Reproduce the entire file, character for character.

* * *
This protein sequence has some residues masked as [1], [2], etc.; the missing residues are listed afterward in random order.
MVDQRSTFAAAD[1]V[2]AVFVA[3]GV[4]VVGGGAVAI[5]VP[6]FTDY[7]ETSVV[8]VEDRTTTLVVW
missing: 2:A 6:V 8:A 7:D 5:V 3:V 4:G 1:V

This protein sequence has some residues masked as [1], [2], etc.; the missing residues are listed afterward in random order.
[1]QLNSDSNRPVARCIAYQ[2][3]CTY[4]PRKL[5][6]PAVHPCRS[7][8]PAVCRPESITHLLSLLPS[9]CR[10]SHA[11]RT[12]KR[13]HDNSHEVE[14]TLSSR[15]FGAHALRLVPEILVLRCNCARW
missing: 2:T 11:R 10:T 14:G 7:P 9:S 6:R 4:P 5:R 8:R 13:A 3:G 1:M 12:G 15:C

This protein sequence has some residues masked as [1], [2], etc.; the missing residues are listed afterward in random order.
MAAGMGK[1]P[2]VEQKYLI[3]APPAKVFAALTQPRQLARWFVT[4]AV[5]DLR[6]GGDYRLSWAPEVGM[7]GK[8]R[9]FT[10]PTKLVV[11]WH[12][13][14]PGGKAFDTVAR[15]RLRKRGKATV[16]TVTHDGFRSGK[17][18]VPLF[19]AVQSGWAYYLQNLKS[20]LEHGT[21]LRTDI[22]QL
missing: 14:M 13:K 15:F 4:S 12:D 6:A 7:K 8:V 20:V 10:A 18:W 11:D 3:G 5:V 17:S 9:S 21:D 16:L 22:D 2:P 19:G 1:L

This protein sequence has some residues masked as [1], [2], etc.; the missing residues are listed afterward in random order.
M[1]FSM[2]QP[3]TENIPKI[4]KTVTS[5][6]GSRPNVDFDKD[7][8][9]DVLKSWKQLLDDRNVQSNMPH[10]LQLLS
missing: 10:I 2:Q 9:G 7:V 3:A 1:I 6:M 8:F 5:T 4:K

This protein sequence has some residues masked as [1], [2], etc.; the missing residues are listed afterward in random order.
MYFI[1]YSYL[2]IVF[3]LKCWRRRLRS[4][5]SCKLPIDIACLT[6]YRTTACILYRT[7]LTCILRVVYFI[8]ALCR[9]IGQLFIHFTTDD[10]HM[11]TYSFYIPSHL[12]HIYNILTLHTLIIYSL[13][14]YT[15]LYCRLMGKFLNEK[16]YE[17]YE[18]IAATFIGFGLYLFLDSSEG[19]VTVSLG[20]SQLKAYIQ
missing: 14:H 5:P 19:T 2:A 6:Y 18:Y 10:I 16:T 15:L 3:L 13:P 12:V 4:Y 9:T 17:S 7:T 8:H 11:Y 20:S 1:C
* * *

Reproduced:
This protein sequence has some residues masked as [1], [2], etc.; the missing residues are listed afterward in random order.
MVDQRSTFAAAD[1]V[2]AVFVA[3]GV[4]VVGGGAVAI[5]VP[6]FTDY[7]ETSVV[8]VEDRTTTLVVW
missing: 2:A 6:V 8:A 7:D 5:V 3:V 4:G 1:V

This protein sequence has some residues masked as [1], [2], etc.; the missing residues are listed afterward in random order.
[1]QLNSDSNRPVARCIAYQ[2][3]CTY[4]PRKL[5][6]PAVHPCRS[7][8]PAVCRPESITHLLSLLPS[9]CR[10]SHA[11]RT[12]KR[13]HDNSHEVE[14]TLSSR[15]FGAHALRLVPEILVLRCNCARW
missing: 2:T 11:R 10:T 14:G 7:P 9:S 6:R 4:P 5:R 8:R 13:A 3:G 1:M 12:G 15:C

This protein sequence has some residues masked as [1], [2], etc.; the missing residues are listed afterward in random order.
MAAGMGK[1]P[2]VEQKYLI[3]APPAKVFAALTQPRQLARWFVT[4]AV[5]DLR[6]GGDYRLSWAPEVGM[7]GK[8]R[9]FT[10]PTKLVV[11]WH[12][13][14]PGGKAFDTVAR[15]RLRKRGKATV[16]TVTHDGFRSGK[17][18]VPLF[19]AVQSGWAYYLQNLKS[20]LEHGT[21]LRTDI[22]QL
missing: 14:M 13:K 15:F 4:S 12:D 6:A 7:K 8:V 20:V 10:A 18:W 11:D 3:G 5:V 17:S 9:S 21:D 16:L 22:D 2:P 19:G 1:L

This protein sequence has some residues masked as [1], [2], etc.; the missing residues are listed afterward in random order.
M[1]FSM[2]QP[3]TENIPKI[4]KTVTS[5][6]GSRPNVDFDKD[7][8][9]DVLKSWKQLLDDRNVQSNMPH[10]LQLLS
missing: 10:I 2:Q 9:G 7:V 3:A 1:I 6:M 8:F 5:T 4:K

This protein sequence has some residues masked as [1], [2], etc.; the missing residues are listed afterward in random order.
MYFI[1]YSYL[2]IVF[3]LKCWRRRLRS[4][5]SCKLPIDIACLT[6]YRTTACILYRT[7]LTCILRVVYFI[8]ALCR[9]IGQLFIHFTTDD[10]HM[11]TYSFYIPSHL[12]HIYNILTLHTLIIYSL[13][14]YT[15]LYCRLMGKFLNEK[16]YE[17]YE[18]IAATFIGFGLYLFLDSSEG[19]VTVSLG[20]SQLKAYIQ
missing: 14:H 5:P 19:T 2:A 6:Y 18:Y 10:I 16:T 15:L 3:L 13:P 12:V 4:Y 9:T 17:S 7:T 8:H 11:Y 20:S 1:C